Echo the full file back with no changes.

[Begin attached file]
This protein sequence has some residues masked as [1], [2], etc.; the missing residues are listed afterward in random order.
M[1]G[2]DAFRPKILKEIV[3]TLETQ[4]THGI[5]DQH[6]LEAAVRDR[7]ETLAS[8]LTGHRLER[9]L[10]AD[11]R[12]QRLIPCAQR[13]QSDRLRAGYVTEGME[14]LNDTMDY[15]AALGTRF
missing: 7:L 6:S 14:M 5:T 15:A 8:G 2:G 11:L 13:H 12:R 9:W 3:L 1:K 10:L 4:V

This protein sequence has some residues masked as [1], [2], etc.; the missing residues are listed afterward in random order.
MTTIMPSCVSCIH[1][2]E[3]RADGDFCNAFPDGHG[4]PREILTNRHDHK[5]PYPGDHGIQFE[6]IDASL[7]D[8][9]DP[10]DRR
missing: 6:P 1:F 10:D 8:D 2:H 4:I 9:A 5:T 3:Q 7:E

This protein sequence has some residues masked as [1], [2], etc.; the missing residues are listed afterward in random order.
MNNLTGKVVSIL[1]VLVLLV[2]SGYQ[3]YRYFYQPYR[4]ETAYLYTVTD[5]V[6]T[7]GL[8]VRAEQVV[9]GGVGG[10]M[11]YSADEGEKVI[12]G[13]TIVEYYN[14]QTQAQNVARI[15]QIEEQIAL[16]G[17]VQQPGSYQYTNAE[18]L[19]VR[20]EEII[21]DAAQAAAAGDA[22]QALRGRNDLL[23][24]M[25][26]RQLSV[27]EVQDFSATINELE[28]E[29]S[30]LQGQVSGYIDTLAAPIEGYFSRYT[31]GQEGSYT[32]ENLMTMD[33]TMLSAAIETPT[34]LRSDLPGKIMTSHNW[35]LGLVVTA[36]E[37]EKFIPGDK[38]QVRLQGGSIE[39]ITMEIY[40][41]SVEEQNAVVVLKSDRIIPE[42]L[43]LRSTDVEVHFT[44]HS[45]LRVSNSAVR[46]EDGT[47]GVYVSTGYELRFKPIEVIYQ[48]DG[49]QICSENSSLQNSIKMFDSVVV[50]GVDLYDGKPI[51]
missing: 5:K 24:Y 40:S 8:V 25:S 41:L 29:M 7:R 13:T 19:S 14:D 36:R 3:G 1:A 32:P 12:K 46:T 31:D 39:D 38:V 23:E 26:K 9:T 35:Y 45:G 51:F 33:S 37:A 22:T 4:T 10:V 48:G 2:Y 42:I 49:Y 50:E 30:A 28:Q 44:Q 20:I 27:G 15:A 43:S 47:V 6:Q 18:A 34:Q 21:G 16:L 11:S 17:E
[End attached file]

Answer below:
This protein sequence has some residues masked as [1], [2], etc.; the missing residues are listed afterward in random order.
M[1]G[2]DAFRPKILKEIV[3]TLETQ[4]THGI[5]DQH[6]LEAAVRDR[7]ETLAS[8]LTGHRLER[9]L[10]AD[11]R[12]QRLIPCAQR[13]QSDRLRAGYVTEGME[14]LNDTMDY[15]AALGTRF
missing: 7:L 6:S 14:M 5:T 15:A 8:G 2:G 11:L 13:H 12:R 9:W 3:L 1:K 10:L 4:V

This protein sequence has some residues masked as [1], [2], etc.; the missing residues are listed afterward in random order.
MTTIMPSCVSCIH[1][2]E[3]RADGDFCNAFPDGHG[4]PREILTNRHDHK[5]PYPGDHGIQFE[6]IDASL[7]D[8][9]DP[10]DRR
missing: 6:P 1:F 10:D 8:D 2:H 4:I 9:A 5:T 3:Q 7:E

This protein sequence has some residues masked as [1], [2], etc.; the missing residues are listed afterward in random order.
MNNLTGKVVSIL[1]VLVLLV[2]SGYQ[3]YRYFYQPYR[4]ETAYLYTVTD[5]V[6]T[7]GL[8]VRAEQVV[9]GGVGG[10]M[11]YSADEGEKVI[12]G[13]TIVEYYN[14]QTQAQNVARI[15]QIEEQIAL[16]G[17]VQQPGSYQYTNAE[18]L[19]VR[20]EEII[21]DAAQAAAAGDA[22]QALRGRNDLL[23][24]M[25][26]RQLSV[27]EVQDFSATINELE[28]E[29]S[30]LQGQVSGYIDTLAAPIEGYFSRYT[31]GQEGSYT[32]ENLMTMD[33]TMLSAAIETPT[34]LRSDLPGKIMTSHNW[35]LGLVVTA[36]E[37]EKFIPGDK[38]QVRLQGGSIE[39]ITMEIY[40][41]SVEEQNAVVVLKSDRIIPE[42]L[43]LRSTDVEVHFT[44]HS[45]LRVSNSAVR[46]EDGT[47]GVYVSTGYELRFKPIEVIYQ[48]DG[49]QICSENSSLQNSIKMFDSVVV[50]GVDLYDGKPI[51]
missing: 5:K 24:Y 40:S 8:V 25:S 41:L 29:M 7:R 13:T 19:S 14:D 36:R 3:G 1:A 32:P 12:K 46:T 31:D 39:D 38:V 23:E 26:K 9:T 35:Y 45:G 51:F 33:S 37:A 22:T 4:T 10:V 48:G 2:Y 42:I 49:Y 50:E 30:A 28:Q 44:Q 20:I 27:G 15:A 43:S 47:V 6:Q 18:A 34:Q 21:G 16:L 11:S 17:E